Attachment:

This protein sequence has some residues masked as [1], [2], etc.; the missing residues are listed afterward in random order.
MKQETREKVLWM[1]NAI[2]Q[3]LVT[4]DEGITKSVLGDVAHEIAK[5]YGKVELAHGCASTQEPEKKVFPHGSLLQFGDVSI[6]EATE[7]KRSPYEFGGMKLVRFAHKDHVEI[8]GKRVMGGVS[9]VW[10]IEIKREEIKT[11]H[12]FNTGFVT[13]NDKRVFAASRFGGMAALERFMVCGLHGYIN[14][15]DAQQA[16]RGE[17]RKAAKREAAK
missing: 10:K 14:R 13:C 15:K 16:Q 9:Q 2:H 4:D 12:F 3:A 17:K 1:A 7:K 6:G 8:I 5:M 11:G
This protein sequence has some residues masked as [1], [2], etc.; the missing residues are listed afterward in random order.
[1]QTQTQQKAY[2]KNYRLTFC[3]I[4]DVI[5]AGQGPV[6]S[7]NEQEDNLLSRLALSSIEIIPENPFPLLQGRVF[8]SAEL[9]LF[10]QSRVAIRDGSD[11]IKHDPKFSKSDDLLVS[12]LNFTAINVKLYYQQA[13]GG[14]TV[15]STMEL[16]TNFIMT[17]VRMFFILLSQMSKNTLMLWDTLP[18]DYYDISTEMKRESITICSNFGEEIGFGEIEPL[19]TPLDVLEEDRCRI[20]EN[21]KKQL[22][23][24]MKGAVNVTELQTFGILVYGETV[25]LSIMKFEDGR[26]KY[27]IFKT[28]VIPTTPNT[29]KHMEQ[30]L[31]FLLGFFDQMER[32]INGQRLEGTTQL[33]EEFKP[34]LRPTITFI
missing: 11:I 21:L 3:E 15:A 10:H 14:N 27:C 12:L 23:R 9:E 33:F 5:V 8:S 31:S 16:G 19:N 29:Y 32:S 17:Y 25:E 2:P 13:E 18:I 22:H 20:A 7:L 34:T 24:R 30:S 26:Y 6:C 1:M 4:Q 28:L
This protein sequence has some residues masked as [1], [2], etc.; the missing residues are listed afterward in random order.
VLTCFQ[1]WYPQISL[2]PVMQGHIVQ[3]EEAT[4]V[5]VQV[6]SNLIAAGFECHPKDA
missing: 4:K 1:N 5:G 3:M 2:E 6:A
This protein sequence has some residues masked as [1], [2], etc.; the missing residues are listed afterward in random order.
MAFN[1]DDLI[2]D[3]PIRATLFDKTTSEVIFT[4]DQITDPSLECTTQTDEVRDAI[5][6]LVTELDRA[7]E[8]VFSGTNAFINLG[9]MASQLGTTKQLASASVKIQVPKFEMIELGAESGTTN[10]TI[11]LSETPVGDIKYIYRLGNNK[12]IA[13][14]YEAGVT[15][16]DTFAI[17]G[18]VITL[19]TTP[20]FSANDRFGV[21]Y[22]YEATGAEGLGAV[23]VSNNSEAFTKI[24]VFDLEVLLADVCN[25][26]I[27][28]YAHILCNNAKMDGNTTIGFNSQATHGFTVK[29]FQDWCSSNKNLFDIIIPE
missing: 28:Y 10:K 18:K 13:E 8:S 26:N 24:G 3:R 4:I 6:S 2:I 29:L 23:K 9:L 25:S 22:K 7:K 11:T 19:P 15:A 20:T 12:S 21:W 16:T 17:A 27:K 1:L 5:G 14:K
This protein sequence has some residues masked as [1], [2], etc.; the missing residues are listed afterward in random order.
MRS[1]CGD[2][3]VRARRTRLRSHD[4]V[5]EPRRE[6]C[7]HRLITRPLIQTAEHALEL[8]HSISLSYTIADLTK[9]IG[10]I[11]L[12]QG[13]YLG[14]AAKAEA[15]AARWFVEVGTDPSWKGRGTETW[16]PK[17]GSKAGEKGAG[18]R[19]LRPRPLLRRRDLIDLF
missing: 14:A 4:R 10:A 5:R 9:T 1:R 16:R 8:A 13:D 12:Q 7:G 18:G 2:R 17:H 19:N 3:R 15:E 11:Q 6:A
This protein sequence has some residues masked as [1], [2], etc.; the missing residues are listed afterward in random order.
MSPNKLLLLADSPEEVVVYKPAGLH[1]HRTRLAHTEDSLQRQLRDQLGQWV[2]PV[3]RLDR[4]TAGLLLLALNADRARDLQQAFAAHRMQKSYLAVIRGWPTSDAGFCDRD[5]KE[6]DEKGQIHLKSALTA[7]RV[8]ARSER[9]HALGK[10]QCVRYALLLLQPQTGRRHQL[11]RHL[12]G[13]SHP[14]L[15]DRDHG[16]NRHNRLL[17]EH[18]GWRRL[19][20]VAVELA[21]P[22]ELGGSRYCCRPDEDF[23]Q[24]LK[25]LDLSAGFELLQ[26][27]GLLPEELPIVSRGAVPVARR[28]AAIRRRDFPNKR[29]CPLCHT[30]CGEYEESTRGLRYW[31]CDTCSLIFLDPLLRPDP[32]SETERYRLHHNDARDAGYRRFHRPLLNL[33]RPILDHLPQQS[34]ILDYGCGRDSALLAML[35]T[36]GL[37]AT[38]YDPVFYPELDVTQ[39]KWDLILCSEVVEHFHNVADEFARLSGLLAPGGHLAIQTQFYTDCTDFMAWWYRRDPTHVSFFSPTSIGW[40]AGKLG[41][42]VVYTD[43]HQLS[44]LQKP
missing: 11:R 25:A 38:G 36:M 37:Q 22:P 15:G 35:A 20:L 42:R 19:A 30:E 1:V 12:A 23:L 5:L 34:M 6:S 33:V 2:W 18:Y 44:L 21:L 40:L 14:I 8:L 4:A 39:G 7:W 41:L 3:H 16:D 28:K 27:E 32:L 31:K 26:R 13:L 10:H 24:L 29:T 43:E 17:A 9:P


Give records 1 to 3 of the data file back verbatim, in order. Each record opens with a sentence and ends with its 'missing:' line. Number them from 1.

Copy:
This protein sequence has some residues masked as [1], [2], etc.; the missing residues are listed afterward in random order.
MKQETREKVLWM[1]NAI[2]Q[3]LVT[4]DEGITKSVLGDVAHEIAK[5]YGKVELAHGCASTQEPEKKVFPHGSLLQFGDVSI[6]EATE[7]KRSPYEFGGMKLVRFAHKDHVEI[8]GKRVMGGVS[9]VW[10]IEIKREEIKT[11]H[12]FNTGFVT[13]NDKRVFAASRFGGMAALERFMVCGLHGYIN[14][15]DAQQA[16]RGE[17]RKAAKREAAK
missing: 10:K 14:R 13:C 15:K 16:Q 9:Q 2:H 4:D 12:F 3:A 17:K 1:A 7:K 6:G 8:I 5:M 11:G
This protein sequence has some residues masked as [1], [2], etc.; the missing residues are listed afterward in random order.
[1]QTQTQQKAY[2]KNYRLTFC[3]I[4]DVI[5]AGQGPV[6]S[7]NEQEDNLLSRLALSSIEIIPENPFPLLQGRVF[8]SAEL[9]LF[10]QSRVAIRDGSD[11]IKHDPKFSKSDDLLVS[12]LNFTAINVKLYYQQA[13]GG[14]TV[15]STMEL[16]TNFIMT[17]VRMFFILLSQMSKNTLMLWDTLP[18]DYYDISTEMKRESITICSNFGEEIGFGEIEPL[19]TPLDVLEEDRCRI[20]EN[21]KKQL[22][23][24]MKGAVNVTELQTFGILVYGETV[25]LSIMKFEDGR[26]KY[27]IFKT[28]VIPTTPNT[29]KHMEQ[30]L[31]FLLGFFDQMER[32]INGQRLEGTTQL[33]EEFKP[34]LRPTITFI
missing: 11:I 21:L 3:E 15:A 10:H 14:N 27:C 12:L 23:R 9:E 33:F 5:V 8:S 31:S 16:G 19:N 29:Y 32:S 17:Y 25:E 2:P 13:E 18:I 22:H 20:A 7:L 34:T 24:R 30:S 26:Y 6:C 1:M 4:Q 28:L
This protein sequence has some residues masked as [1], [2], etc.; the missing residues are listed afterward in random order.
VLTCFQ[1]WYPQISL[2]PVMQGHIVQ[3]EEAT[4]V[5]VQV[6]SNLIAAGFECHPKDA
missing: 4:K 1:N 5:G 3:M 2:E 6:A